The releasable anti-stick layer can comprise a cured reactive terminal group containing dimethylpolysiloxane fluid-coated sheet, in which the sheet is a unitary coherent backing of a natural substance, e.g., cloth or paper, or a polymer, e.g., polyethylene, polytetrafluoroethylene, polyethylene terephthalate (Mylar), or a metal foil and the like. The sheet will be coated on the side to be presented to the adhesive with a linear fluid dimethylpolysiloxane containing terminal reactive or curable groups, such as hydroxy groups or dimethylvinyl groups or dimethyl hydrogen groups and, preferably, one having a viscosity of 100 to 10,000,000 centipoise when measured at 25° C. The coated sheet is then cured by heat in conjunction with the use of conventional catalysts and cross-linking agents such as dibutyl-tin dilaurate, platinum materials, methyl hydrogen polysiloxanes and the like. Hence, suitable reactive terminal group containing dimethylpolysiloxane fluid materials included within the scope of this invention are of the formulae: ##STR1## wherein R4 is selected from the group consisting of hydrogen and vinyl and wherein p is a whole number that varies from 300 to 5,260, and wherein p' is a whole number that varies from 148 to 890. The base linear silanol terminated diorganopolysiloxane depicted above generally has a viscosity of 1,000 to 10,000,000 and preferably 12,000 to 90,000 where the value of p varies from 770 to 1,350. In the most preferred embodiment, the base linear silanol terminated diorganopolysiloxane has a viscosity of 15,000 to 35,000 centipoise where the value of p varies from 825 to 1,100. In the case of the base linear dimethylvinyl-stopped dimethylpolysiloxane and the dimethylhydrogen-stopped dimethyl polysiloxane depicted above, the preferred viscosity is in the range of from about 200 to 500 cps. at 25° C. and p' is in the range of from about 195 to 255.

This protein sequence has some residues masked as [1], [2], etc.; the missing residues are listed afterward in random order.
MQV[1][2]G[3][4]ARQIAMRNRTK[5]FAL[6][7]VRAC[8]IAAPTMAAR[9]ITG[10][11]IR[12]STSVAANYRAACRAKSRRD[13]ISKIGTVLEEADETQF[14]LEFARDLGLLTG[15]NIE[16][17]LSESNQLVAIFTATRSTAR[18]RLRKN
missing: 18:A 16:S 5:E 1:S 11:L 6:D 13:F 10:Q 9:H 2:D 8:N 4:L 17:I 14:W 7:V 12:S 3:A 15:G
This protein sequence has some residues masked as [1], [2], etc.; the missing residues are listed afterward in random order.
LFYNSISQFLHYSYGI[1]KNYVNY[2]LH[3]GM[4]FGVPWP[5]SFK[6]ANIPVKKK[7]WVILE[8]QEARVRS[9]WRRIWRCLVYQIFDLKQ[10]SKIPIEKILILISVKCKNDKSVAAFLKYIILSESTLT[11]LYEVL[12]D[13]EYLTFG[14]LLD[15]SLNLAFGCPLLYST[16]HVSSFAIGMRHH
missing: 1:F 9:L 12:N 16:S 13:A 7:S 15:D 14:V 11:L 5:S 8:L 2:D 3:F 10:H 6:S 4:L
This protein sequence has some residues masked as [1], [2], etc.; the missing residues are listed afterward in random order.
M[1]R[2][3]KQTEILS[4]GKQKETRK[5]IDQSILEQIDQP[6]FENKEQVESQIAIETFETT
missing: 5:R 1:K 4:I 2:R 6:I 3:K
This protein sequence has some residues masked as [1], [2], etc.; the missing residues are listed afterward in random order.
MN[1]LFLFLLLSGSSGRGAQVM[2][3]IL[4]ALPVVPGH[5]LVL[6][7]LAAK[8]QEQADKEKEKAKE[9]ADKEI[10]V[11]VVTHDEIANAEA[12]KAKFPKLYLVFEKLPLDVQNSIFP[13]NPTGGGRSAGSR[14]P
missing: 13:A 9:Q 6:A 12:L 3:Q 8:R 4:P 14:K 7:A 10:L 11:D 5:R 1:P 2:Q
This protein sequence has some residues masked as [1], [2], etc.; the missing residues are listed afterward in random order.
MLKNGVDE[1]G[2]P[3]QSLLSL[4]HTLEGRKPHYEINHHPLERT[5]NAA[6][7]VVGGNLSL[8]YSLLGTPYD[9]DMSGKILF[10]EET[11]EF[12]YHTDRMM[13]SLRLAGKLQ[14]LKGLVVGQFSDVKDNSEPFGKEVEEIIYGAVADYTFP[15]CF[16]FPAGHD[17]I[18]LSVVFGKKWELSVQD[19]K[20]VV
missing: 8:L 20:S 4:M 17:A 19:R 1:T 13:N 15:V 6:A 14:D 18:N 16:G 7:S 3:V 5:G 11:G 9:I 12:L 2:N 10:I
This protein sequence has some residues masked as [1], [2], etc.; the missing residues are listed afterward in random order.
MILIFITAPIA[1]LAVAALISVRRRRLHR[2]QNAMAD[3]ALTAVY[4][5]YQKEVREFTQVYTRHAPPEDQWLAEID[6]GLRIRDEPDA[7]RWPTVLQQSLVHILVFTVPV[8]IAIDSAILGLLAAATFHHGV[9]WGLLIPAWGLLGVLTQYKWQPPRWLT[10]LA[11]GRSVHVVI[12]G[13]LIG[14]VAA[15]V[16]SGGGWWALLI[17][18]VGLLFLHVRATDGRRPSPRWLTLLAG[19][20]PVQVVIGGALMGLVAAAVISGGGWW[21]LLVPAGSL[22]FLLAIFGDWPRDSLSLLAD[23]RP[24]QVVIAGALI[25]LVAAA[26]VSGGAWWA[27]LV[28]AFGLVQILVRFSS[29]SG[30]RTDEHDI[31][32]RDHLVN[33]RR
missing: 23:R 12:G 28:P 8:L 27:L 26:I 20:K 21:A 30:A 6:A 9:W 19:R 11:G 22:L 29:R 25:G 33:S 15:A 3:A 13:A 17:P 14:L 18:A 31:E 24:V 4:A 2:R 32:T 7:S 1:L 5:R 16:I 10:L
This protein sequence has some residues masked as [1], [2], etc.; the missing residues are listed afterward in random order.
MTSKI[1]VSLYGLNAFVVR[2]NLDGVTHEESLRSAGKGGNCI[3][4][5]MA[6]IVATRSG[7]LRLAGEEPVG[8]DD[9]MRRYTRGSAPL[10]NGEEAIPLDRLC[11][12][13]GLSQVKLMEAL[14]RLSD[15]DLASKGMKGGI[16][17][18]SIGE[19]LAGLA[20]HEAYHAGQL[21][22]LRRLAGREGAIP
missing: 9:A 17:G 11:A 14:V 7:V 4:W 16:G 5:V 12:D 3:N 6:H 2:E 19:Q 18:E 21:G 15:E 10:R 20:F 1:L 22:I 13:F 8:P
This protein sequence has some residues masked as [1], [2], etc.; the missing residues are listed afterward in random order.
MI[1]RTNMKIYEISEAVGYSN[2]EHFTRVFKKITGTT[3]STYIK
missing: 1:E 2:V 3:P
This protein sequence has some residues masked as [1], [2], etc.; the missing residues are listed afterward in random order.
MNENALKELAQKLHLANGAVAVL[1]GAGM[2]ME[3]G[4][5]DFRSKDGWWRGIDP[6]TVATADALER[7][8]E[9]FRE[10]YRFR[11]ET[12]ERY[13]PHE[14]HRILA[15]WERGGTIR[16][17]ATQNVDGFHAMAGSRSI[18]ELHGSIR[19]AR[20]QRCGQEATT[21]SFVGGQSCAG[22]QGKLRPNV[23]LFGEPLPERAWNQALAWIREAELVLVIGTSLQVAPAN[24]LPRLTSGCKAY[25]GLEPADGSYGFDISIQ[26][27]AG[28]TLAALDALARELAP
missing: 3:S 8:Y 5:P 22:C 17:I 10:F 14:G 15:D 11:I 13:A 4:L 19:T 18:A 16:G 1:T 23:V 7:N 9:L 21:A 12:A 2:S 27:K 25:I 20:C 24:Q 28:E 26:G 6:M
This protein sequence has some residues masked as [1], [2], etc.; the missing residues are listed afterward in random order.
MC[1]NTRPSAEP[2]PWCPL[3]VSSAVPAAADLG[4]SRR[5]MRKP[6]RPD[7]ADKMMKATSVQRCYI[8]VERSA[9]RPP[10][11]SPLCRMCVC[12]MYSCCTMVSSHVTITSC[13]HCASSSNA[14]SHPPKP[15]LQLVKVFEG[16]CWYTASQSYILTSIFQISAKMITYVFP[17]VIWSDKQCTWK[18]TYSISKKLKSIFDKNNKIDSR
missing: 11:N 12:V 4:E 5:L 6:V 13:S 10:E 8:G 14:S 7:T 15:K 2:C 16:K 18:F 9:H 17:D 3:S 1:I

Other anti-stick coatings contemplated herein include those disclosed, for example, in U.S. Pat. No. 3,814,731 to Nitzsche et al, incorported herein by reference. These Nitzsche et al, coatings are, in general, based on compositions comprising (1) diorganopolysiloxanes possessing reactive end groups in the terminal units, (2) organopolysiloxanes possessing at least 3 Si-bonded hydrogen atoms per molecule, and (3) curing catalysts.